So What?

Still, to be fair to the curator, one can string together these developments if one cares to. Certain trends persist. The delicate balance of the figurative and the abstract derived from 17th and 18th century miniatures persists in the artists of the North, carrying us all the way from Nandalal Bose to Gogi Saroj Pal and Arpana Caur, the former blending it with furry objects that border on kitsch and the latter giving it a radical content in relation to present-day events, something court painting lacked in general. In the same way, we see the traditional symbolic art of ritual practices blending with the abstract celebration of the material existence of traces on two-dimensional space. This trend is visible in the work of K. C. S. Panicker, V. Vishwanadhan and Biren De in the 1960s, coming to a fusion with abstraction as the dominant element in Raza's Bindu series at the turn of the 1980s. It is interesting how the powerful ritual traditions of the South and the traditions of modern abstraction based on the material presence of pigment and the brush or pencil stroke come together in the work of a Central Indian artist, S. H. Raza. What is often formally dismissed as eclecticism is the very concrete process of different regional traditions coming together after Independence, carrying forward the momentum of the freedom struggle into the 1980s and the 1990s. That is why in the art of independent India, Muslims like S. H. Raza and Ghulam Rasool Santosh can seek and find artistic fulfilment in the inspiration of tantric symbolism, or M. F. Husain in the epics, while Devyani Krishna finds Islamic calligraphy influencing her expression. A more perceptive eye to such fusion on the part of the curator might have allowed us to see its development and growth or otherwise more clearly. This show unfortunately does not allow one to go beyond the phenomenon.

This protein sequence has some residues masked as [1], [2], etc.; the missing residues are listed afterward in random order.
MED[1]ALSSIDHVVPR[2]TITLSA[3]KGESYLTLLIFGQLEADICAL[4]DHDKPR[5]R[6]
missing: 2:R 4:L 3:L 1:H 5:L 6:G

In the same way, the complex relation between tribal artistic expression and modern sensibilities is only partially revealed. The exclusion of Meera Mukherjee, in fact, prevents us from seeing how it was not only tribal imagery that was appropriated by Indian modernism but also the techniques, while the exclusion of young tribal artists now steeped in modern aesthetic expression, like the Bhopal-based Jangarh Singh Shyam, gives one a very distorted picture of the process as a whole. This two-way dialogue would not have been possible in a colonial state. But the nature of inclusion and exclusion on the basis of formal and thematic criteria has made such an insight impossible without extrapolating from one's earlier knowledge.


The curator has highlighted certain significant works, like the Icarus of Adi Davierwala, a sculptor whose contribution to modern sculpture is all but forgotten in a world of fads and fashions, and the Musical Construction of Dhanraj Bhagat that predates those that emerged in the 1990s. The inclusion of a video film of a performance by Ratnabali Kant, an innovative artist who has not yet got the recognition she deserves, was welcome, as was the work of Valsan Kolleri, probably one of India's most profound sculptors, who has evolved his own variant of the balance and harmony in space of Chola bronzes with the material and textural concerns of modern sculpture. But all this is put together rather in the manner of a plate of canapes. There is variety but no direction. This does not do justice to modern Indian art despite being good to look at.